Visiting Los Cafeteros
This post originally appeared on the blog of our partner, Satmetrix.
By: Richard Owen, CEO of Satmetrix
“The nicest thing about standards is that there are so many of them to choose from”
Andrew S. Tannenbaum
I’ve had the great pleasure to be involved with the spread of Net Promoter around the world, so it’s something of an oversight on my part that last month was my first visit to Latin America. Aside from speaking at a couple of great (no, I mean it, really great) conferences in Santiago and Bogotá the real pleasure from the trip was the enthusiastic adoption of Net Promoter customer experience management across the region. I was tempted to write a blog on Bogotá as the “best city you probably didn’t think to visit last year” or “trips most likely to alter your pre-conceived notions” but, well, I guess I just made my point.
How about this instead? Net Promoter (I’m making a determined effort to avoid using NPS as the score just isn’t that useful on its own) has become the de facto standard for measuring customer experience and it’s becoming the de facto global standard. This deserves a moment of reflection, perhaps even pause. It’s not all good news.
Is it truly a standard? A de facto standard has achieved “a dominant position by tradition, enforcement or market dominance” (Wikipedia, italics are mine). Bain & Company estimates that 50% of the F500 has adopted NPS (just the metric), which would certainly appear to be a dominant position within large US firms. It’s hard to estimate the adoption within smaller businesses, but the most important observation in this matter is that most companies who haven’t heard about Net Promoter don’t seem to be familiar with any other specific set of metrics either. Not to say that “customer satisfaction” is not a well recognized concept, but once you get past NPS I suspect that any other specific metric is a very distant second.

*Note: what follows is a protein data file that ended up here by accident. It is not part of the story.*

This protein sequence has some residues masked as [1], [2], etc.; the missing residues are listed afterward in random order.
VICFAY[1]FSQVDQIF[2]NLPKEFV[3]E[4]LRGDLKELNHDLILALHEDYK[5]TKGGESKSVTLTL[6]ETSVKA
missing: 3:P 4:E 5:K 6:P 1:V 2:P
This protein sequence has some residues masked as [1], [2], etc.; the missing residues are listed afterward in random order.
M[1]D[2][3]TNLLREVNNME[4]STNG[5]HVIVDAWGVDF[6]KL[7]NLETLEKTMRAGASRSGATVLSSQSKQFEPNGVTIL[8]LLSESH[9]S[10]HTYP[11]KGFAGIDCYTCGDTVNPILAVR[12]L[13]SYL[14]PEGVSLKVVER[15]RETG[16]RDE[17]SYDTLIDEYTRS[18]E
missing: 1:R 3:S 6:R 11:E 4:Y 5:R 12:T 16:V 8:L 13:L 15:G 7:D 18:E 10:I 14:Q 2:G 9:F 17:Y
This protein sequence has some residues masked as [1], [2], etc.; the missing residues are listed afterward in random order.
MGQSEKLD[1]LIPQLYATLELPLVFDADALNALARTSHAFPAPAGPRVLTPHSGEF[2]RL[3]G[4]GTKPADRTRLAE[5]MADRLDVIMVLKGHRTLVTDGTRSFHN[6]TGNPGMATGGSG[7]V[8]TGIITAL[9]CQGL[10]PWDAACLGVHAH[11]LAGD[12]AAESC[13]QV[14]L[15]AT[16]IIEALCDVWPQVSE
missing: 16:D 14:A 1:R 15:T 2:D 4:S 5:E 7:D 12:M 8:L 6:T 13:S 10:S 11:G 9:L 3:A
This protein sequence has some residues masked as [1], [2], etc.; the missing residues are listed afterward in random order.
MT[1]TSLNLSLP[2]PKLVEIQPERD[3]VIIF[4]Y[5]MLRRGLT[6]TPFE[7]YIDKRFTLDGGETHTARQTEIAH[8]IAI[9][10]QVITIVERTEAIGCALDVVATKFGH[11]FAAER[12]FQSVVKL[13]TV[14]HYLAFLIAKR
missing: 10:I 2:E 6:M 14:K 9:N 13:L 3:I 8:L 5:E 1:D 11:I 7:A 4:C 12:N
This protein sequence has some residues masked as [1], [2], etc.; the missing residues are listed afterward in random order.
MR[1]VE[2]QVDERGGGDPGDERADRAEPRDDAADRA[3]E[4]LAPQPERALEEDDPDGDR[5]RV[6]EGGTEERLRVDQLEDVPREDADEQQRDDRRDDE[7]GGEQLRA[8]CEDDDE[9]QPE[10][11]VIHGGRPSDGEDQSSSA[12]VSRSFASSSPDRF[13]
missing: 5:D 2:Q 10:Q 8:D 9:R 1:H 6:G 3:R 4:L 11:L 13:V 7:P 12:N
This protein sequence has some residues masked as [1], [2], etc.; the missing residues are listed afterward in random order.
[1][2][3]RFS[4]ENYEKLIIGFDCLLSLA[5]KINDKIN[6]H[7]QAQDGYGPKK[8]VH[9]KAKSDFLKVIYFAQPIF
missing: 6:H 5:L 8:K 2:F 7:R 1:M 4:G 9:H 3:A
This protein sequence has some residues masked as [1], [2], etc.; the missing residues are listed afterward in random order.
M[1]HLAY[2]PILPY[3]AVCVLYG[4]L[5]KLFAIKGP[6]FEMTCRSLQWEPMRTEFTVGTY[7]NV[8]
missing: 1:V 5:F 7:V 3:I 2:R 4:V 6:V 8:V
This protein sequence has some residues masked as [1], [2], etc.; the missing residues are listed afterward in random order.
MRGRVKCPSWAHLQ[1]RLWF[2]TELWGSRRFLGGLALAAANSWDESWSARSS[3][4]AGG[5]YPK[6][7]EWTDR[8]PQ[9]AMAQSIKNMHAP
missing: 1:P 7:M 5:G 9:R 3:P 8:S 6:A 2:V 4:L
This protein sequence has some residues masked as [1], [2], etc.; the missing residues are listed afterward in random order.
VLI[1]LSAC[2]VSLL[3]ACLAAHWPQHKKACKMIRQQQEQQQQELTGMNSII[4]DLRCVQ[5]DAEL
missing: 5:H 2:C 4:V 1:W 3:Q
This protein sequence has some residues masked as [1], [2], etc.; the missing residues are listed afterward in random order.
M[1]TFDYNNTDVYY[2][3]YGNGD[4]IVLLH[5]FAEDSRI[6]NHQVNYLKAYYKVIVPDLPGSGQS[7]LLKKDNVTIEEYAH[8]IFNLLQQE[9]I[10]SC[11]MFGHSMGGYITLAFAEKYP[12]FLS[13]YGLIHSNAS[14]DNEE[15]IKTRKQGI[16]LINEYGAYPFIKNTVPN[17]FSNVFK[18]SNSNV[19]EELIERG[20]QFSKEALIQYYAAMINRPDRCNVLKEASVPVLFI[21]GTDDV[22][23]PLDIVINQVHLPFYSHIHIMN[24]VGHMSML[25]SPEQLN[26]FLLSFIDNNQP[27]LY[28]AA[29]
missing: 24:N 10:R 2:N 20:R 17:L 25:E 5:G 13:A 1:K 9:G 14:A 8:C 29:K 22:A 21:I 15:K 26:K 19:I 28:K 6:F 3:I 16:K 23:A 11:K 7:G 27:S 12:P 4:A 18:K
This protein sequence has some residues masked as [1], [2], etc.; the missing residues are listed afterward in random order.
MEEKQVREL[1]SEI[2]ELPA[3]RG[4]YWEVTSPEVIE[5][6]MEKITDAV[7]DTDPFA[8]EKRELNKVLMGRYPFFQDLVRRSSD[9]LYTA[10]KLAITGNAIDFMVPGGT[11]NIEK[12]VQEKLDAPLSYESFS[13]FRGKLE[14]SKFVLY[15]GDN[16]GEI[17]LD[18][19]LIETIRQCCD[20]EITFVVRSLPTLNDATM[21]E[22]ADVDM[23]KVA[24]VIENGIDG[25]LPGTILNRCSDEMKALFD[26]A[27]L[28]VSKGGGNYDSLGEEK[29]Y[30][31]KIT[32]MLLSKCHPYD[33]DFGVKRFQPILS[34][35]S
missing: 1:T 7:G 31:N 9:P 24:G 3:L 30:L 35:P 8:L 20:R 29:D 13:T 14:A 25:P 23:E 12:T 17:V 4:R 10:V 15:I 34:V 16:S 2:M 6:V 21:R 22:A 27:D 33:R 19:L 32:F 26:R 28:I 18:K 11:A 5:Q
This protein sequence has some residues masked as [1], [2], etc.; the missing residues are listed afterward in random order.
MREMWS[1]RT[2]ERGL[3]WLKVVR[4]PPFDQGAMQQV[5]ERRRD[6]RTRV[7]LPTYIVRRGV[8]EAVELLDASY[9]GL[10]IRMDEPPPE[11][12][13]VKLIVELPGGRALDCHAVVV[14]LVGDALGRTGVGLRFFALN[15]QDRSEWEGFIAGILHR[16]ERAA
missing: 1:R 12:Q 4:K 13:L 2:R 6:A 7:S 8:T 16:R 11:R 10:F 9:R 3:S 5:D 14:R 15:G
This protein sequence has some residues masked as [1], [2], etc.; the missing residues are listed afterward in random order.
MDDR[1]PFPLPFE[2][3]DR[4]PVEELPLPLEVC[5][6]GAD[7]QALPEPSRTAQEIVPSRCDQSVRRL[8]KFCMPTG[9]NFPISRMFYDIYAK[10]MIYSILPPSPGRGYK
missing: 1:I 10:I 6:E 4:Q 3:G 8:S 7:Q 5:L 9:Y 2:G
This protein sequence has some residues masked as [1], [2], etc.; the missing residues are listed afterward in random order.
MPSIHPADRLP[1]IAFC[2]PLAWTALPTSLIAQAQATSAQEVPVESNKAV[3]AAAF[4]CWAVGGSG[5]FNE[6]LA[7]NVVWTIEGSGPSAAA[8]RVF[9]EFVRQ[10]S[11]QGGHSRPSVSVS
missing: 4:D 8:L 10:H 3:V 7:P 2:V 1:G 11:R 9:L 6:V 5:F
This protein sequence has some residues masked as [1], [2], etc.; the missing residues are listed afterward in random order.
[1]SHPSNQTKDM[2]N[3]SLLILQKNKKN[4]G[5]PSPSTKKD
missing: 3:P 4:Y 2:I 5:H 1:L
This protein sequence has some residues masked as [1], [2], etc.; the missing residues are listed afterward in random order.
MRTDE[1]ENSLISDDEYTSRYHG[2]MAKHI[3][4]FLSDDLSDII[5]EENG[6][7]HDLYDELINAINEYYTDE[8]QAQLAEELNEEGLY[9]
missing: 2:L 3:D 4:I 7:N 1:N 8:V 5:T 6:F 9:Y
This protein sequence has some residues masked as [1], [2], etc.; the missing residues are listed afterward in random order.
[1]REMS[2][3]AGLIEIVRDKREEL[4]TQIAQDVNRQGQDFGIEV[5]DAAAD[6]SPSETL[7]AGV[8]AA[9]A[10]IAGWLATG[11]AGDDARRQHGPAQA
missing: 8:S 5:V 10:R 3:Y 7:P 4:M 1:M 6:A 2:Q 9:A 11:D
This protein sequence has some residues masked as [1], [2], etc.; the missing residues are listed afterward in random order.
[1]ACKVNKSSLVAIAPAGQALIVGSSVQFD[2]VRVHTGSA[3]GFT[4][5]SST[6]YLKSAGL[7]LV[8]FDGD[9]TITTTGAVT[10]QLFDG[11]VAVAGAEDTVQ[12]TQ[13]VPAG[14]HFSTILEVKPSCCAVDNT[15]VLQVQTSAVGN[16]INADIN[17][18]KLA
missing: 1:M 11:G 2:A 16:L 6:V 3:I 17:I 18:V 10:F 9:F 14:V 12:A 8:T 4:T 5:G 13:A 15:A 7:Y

Internationally, US originating business concepts tend to spread through the English speaking world first, and developed economies before developing. So adoption in Columbia shows that there has been significant internationalization of the concept. Hooray!
Well, two cheers.
As adoption of an idea, Net Promoter is a good for business. Sure, there may be better ways to measure customer loyalty and there are certainly more complicated ways. But alternative approaches have rarely caught the imagination of executive leadership to the same degree, and even the biggest critic would (begrudgingly) admit that strong executive focus on customer experience is better than a perfectly constructed data set with no interest from the C-suite.
However, if it’s a standard, it’s got more in common with a Rorschach test than ISO 9000. I used to joke with customers that I could generate just about any score they wanted for their company given control of their program, so what NPS would they like? I used to joke about it until someone wanted to take me up on the offer. But I digress… if you don’t understand the point I’m making then I’d respectfully suggest you don’t understand how NPS gets calculated.
Forget for a second the recommend question, the scale, surveys etc. Just think about the variance created by measuring different customer samples, with different timings at different “moments of truth” through different data collection mechanisms. Ozymandias should have observed that “she who controls sample strategy is king of kings” when it comes to NPS.
So the danger here is that we confuse the adoption of the idea, with the creation of a real standard for measurement. This wouldn’t matter if companies didn’t like to quote NPS in financial reports, or try to benchmark their performance against published data sets. How comfortable should CFOs be reporting a number as part of a quarterly financial report? Short of trends – “we are seeing an improvement from x to y” – I’d suggest pretty uncomfortable. Now this isn’t just a purists point of view, there could be a real cost to this issue. Companies who take their cues from their competitors public relations version of NPS will chase ghost scores; others may be embarrassed by their own disclosures. You could argue that anyone so thoughtless in their use of data has earned the embarrassment, but it creates more companies in the market chalking up customer experience management failures to the hammer not the carpenter.
So let’s celebrate the global growth of Net Promoter as an ideology, a methodology or even a business revolution. But not a standard, not yet.